Suppose that $X_1$, $X_2$, and $X_3$ are independent, normal distributed with same mean and standard deviation. How do I find $P(X_1+X_2 > 1.9X_3)$?

What I did so far:

$$P(X_1+X_2 > 1.9X_3) = 1- P\left(\dfrac{X_1+X_2}{X_3}\le1.9\right)$$

Adding $X_1$ and $X_2$ together will yield a new random variable with different normal distribution:

$$X_1+X_2\sim N(\mu_{X_1}+\mu_{X_2},\sigma^2_{X_1}+\sigma^2_{X_2})$$ Then how do I calculate a random variable with ratio distribution of $\dfrac{X_1+X_2}{X_3}$? Cauchy distribution would not work here because the means are not zero. Is there other way to do this?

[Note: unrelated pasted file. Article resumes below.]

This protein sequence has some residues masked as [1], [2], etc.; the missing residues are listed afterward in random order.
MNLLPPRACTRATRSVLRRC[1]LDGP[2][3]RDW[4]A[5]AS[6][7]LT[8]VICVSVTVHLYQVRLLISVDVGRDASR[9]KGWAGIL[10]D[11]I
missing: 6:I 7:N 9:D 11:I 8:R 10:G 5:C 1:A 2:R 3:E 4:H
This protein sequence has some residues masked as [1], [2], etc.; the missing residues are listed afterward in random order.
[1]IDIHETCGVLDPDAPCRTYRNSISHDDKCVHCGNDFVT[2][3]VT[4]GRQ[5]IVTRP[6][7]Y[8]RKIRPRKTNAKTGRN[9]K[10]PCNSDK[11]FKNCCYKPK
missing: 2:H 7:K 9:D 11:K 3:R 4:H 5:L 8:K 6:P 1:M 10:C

2 Answers 2


The key observation you need to make is that sums of independent Normal variables are themselves Normal.

If we define $Z = X_1 + X_2 - 1.9 X_3$ with $X_1,X_2,X_3 \sim N(\mu, \sigma^2)$ then

$$Z \sim N((1 + 1 - 1.9) \mu, (1^2 + 1^2 + (-1.9)^2)\sigma^2),$$

i.e. $Z \sim N(0.1\mu, 5.61\sigma^2)$.

And then

$$ \mathbf P [ X_1 + X_2 > 1.9X_3] = \mathbf P[ Z > 0] = 1 - \Phi \left( \frac{-0.1\mu}{\sqrt{5.61\sigma^2}} \right)= \Phi \left( \frac{0.1\mu}{\sqrt{5.61\sigma^2}} \right), $$ where $\Phi$ is the CDF of the standard Normal Distribution.


$X_1+X_2-(1.9)X_3$ is normal with mean $(0.1)m$ and variance $(5.61) \sigma^{2}$ where $m$ and $\sigma ^{2}$ are the mean and variance of the $X_i$'s. Write $Y$ for $X_1+X_2-(1.9)X_3$. What you want to find is $P\{Y>0\}$. The ansqer id $1-\Phi (-\frac {(0.1)m)} {\sigma\sqrt (5.61)}$


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